Telus was ready to negotiate the size of its corporate branding on BC Place stadium when the government pulled the plug on a massive renaming deal, according a source at the telecommunications giant.

On Monday, Jobs, Tourism and Innovation Minister Pat Bell reportedly blamed the deal's failure on Telus pushing for illuminated "Telus Park" signs almost 10 feet taller than the agreed upon size limit.

But a Telus spokesperson insists the signage, which would have appeared multiple times along the base of the stadium's retractable roof, was never a sticking point. The source says the company even would have agreed to a smaller sign without reducing the sponsorship amount.

Telus was prepared to pay $1.75 million a year for naming rights to the stadium before the deal fell through.

Just last week, the government said it had decided to nix the renaming in order to retain the iconic BC Place moniker, and because the deal wasn't a great enough benefit to taxpayers.

On Tuesday, Bell said that he and Finance Minister Kevin Falcon simply felt "it was time to move on."

"We've got a billion-dollar deal with Telus. We want to make that work in their favour and the province of British Columbia's favour. It's not worth arguing over a small deal like this," Bell said.

Telus is still working out a massive technology deal with PavCo, the building operator.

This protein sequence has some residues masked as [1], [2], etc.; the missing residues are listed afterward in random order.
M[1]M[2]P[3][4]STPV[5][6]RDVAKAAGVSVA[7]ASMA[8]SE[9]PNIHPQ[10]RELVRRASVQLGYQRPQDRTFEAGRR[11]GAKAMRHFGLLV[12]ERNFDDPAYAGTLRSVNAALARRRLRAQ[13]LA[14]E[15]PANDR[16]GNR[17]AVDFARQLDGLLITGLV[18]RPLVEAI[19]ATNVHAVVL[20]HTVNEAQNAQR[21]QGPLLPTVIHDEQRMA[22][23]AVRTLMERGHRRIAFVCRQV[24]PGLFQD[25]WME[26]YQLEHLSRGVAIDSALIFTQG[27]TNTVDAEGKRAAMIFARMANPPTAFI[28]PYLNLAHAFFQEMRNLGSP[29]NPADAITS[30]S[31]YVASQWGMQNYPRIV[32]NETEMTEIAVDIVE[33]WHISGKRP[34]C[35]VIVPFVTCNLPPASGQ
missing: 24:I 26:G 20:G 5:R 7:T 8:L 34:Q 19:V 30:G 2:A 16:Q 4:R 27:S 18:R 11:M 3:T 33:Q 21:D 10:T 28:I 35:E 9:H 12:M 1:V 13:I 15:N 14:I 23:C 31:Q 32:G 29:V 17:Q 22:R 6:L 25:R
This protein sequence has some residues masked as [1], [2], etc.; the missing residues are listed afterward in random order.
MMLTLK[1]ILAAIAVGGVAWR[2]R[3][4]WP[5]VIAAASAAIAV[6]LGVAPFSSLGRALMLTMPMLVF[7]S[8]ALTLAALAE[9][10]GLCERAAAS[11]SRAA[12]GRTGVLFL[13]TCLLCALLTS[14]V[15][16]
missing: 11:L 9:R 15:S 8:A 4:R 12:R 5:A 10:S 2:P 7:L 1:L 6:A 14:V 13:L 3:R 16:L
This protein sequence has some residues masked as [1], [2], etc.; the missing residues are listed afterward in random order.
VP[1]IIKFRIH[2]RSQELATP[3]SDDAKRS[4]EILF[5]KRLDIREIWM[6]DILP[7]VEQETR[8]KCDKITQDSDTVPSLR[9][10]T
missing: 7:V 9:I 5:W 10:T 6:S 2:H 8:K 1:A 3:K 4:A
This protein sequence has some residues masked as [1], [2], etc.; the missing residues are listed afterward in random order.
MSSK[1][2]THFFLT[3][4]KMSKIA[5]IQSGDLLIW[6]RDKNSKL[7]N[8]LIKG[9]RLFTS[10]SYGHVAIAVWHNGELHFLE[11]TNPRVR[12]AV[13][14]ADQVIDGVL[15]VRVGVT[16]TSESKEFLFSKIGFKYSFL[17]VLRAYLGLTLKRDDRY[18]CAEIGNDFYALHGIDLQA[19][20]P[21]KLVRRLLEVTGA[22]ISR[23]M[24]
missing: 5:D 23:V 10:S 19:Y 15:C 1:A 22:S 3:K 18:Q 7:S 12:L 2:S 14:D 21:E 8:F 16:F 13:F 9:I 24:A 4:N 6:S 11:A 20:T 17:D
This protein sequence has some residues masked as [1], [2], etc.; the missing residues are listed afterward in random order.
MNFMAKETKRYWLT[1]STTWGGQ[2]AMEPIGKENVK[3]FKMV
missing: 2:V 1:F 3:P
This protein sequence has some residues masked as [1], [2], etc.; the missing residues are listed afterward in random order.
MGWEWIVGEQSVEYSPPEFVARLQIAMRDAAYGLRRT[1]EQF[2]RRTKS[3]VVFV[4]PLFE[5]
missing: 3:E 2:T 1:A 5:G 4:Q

Though there were initially about 20 different companies vying for naming rights, Bell said it would be inappropriate to award the deal to another company after negotiating for years with Telus.

"We'll move on and sell individual advertising rights within the stadium and pursue the revenue opportunities that way," Bell said.

The Telus source also said the size of the exterior signage wasn't the only aspect contested. The government had proposed a neon sign, but Telus said it wanted a stainless steel sign that was backlit.

The company released a rendered image of its sign proposal to CTV depicting a large glowing flower next to the Telus Park name.

BC Place opened in 1983, becoming a landmark on the Vancouver skyline. The inflatable dome roof was renovated last year to the tune of $400 million.

With files from The Canadian Press